Now playing on PBS - Don't miss it.
A few glaring omissions:
Web Pierce, one of the biggest stars of the 50's and 60's if not even mentioned.
Lefty Frizzell is only mentioned in connection with "Long Black Veil" - a late recording. His early work is omitted. He also comes up in connection with Merle Haggard who immitated him in his early years.
Jim Reeves is heard only briefly in connection with the Nashville Sound. His name is not mentioned.
Burns, true to form, dwells on social and political issues, i.e., race relations and women's lib. Some context is good, but he gives Charlie Pride a lot of time, while leaving out other artists of that time period. Also, a lot on Johnny Cash, who does have an interesting story, but he crowds out other worthy artists for time.
Wynn Stewart is not mentioned in connection with the Bakersfield Sound - only Haggard and Buck Owens.
More gripes sure to come.
My wife and I live in Montana and taught country dancing for 15 years at a Cowboy/Biker Bar. We are really enjoying this history of country music. Yes, don't miss it because if you think it is all white man's music, you're wrong. The banjo, an integral part of original country music and today's bluegrass is African Country Music has often been described as White Man's Blues. Country is popular the world over as it's roots are African and European just like Latin American Music.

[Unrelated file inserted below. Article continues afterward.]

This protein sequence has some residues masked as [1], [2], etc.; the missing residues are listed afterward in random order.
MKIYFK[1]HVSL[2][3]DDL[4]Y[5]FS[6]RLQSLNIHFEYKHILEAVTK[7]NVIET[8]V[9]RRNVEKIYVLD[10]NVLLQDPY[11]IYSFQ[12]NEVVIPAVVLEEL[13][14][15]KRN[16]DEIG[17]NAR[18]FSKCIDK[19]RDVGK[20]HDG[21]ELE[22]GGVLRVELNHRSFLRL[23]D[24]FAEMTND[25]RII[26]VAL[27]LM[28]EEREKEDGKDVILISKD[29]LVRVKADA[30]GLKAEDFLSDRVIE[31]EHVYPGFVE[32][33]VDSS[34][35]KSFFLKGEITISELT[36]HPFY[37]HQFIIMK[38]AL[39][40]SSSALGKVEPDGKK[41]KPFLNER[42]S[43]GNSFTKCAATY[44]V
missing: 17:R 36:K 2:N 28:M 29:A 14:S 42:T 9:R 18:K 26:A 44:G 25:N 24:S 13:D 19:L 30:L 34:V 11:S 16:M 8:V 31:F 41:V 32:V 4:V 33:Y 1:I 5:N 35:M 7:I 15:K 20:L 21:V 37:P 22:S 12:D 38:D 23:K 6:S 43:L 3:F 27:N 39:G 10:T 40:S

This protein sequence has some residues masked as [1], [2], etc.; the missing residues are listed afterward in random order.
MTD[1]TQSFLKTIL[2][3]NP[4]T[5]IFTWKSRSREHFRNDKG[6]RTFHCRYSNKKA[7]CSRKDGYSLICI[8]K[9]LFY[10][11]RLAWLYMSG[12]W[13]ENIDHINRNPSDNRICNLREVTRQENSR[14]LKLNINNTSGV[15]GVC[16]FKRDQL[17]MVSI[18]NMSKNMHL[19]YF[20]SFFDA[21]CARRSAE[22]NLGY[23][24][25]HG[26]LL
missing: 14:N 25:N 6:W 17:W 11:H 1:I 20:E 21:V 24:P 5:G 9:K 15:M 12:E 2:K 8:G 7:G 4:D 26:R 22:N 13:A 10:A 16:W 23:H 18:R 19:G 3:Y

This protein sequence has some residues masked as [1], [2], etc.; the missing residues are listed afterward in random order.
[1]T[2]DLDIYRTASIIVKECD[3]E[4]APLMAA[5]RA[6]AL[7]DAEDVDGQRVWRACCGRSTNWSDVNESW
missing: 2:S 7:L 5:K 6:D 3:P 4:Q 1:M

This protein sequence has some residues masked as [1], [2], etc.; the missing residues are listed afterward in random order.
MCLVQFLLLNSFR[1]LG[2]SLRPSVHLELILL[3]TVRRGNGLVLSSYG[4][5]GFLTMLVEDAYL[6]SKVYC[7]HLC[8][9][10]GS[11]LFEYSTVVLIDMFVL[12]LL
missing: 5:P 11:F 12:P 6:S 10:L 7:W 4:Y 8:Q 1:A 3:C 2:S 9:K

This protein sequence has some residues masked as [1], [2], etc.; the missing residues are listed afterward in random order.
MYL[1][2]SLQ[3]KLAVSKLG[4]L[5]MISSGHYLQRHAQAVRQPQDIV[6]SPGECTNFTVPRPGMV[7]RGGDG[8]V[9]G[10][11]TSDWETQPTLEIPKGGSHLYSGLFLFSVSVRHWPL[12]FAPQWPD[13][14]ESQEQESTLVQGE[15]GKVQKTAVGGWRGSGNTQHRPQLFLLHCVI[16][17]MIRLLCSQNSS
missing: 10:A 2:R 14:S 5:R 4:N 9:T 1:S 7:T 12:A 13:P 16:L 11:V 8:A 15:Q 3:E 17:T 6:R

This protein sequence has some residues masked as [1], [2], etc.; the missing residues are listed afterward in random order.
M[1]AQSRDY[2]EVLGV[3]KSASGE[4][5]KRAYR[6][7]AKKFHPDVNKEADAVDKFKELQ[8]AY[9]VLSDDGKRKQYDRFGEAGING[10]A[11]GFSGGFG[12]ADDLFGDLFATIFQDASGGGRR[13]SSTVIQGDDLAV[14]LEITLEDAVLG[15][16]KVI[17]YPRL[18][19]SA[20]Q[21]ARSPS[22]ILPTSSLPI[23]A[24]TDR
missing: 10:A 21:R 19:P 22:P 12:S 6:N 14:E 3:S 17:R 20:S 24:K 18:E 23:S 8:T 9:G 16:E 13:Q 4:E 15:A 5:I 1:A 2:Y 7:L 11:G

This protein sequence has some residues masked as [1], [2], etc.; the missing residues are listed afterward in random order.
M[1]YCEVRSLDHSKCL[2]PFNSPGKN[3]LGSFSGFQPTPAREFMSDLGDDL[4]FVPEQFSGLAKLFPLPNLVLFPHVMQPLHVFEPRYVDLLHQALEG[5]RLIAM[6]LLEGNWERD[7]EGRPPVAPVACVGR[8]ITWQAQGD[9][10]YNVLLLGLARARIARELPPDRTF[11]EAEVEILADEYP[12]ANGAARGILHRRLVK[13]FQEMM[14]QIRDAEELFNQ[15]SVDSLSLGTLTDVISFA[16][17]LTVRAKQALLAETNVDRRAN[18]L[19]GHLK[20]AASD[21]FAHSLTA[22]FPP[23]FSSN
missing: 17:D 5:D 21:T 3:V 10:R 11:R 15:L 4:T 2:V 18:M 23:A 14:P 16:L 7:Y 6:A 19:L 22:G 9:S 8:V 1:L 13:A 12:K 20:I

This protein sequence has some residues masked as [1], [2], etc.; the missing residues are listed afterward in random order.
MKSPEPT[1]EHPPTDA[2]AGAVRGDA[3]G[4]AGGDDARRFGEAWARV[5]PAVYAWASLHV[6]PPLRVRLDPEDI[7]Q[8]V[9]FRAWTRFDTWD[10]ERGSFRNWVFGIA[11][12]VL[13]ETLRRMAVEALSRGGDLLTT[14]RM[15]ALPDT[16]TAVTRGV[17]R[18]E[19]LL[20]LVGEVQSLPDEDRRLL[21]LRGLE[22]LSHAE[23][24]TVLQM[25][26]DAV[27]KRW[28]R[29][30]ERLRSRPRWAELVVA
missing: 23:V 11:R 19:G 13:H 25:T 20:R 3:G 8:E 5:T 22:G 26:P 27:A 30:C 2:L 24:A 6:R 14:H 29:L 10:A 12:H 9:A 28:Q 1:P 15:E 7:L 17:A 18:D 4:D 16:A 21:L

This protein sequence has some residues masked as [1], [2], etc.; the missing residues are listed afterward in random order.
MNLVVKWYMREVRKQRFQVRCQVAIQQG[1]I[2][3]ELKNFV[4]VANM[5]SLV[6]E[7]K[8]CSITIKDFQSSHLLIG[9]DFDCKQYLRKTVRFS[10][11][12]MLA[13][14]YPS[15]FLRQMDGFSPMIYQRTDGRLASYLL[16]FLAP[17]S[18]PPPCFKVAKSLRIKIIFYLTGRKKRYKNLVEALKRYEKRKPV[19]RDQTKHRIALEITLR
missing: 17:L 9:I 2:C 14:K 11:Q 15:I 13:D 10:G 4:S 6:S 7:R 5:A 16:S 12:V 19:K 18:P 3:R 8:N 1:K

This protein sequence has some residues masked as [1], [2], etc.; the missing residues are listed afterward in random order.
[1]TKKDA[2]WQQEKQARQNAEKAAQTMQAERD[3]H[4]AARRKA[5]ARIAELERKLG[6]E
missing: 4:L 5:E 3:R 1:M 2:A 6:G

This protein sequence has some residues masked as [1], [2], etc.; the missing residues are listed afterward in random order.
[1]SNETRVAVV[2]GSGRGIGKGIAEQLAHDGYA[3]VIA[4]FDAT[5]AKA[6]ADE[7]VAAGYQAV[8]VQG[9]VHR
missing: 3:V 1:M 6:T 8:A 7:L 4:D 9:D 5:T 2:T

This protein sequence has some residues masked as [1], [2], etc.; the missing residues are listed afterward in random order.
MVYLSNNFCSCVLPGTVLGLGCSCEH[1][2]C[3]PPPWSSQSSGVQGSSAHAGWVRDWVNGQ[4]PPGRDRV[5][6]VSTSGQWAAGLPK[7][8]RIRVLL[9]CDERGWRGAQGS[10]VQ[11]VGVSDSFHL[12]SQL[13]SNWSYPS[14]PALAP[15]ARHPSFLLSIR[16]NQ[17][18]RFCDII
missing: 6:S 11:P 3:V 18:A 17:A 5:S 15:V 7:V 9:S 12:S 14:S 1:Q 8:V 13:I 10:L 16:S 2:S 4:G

It's a rare occasion. A very rare occasion, when I find a Ken Burns project lacking. I can't put my finger on it but I've been watching for the last few nights and while I enjoy the music and the stories I'm finding it disjointed. The music is, of course, amazing, aching and catchy but it's sort of always in the background and consequently slightly irritating. The interviews don't click the way they usually do and though I love Peter Coyote, he's the wrong voice for this series. His tone is "high anxiety" and they needed someone with more mellifluous pipes for this type of music I can scarcely remember a moment in his last few documentaries where I was bored with the content but on this one there are many. It may be that most of the interviewees are getting on in years or that they all come from the same poverty stricken backgrounds but it gets repetitive and you get the feeling that some of them aren't quite all there at this late stage in life. What I do like is the insight into the lives of the superstars before they had a hit. Waiters, janitors, busboys, bums and penniless wanderers. They were almost always broke and it's no wonder that they readily sold their songs for peanuts. It's only after they'd sold and the song became a hit that they complained about being tricked into giving away their rights. Hardly any of them could read a note of music in fact hardly any of them could functionally read and write, and yet between them they sold hundreds of millions of records. They had no clue about business and the sleazy lawyer side of the business until they had been ripped off many times. The truth is though, that without those sleazy lawyers and managers most of them would still be living in cabins with outside toilets. I also love the theme of talent being totally ignored until a stroke of luck gets things aligned Felice and Boudleaux Bryant lived in a trailer until they wrote a few hit songs; Bye Bye Love, and Wake up little Susie didn't get scooped up immediately but eventually ended up in the right hands and... Wham! There's a couple of million bucks. Next thing we know they're living in a mansion and entertaining everybody who's anybody.The cautionary tale is that those people could spend money faster than they earned it no matter how fast it came in! So the message we get from the series is that there are so many talented musicians who, but for a twist of fate, would be household names like the others. The ones who made it had exceptional gifts and the stamina to get through the ridiculous and treacherous stormy seas of stardom. I think I'll binge watch it a second time and see if I can get past the things that were annoying me because I can relax now that I know what's coming. All in all a good piece of musical history.
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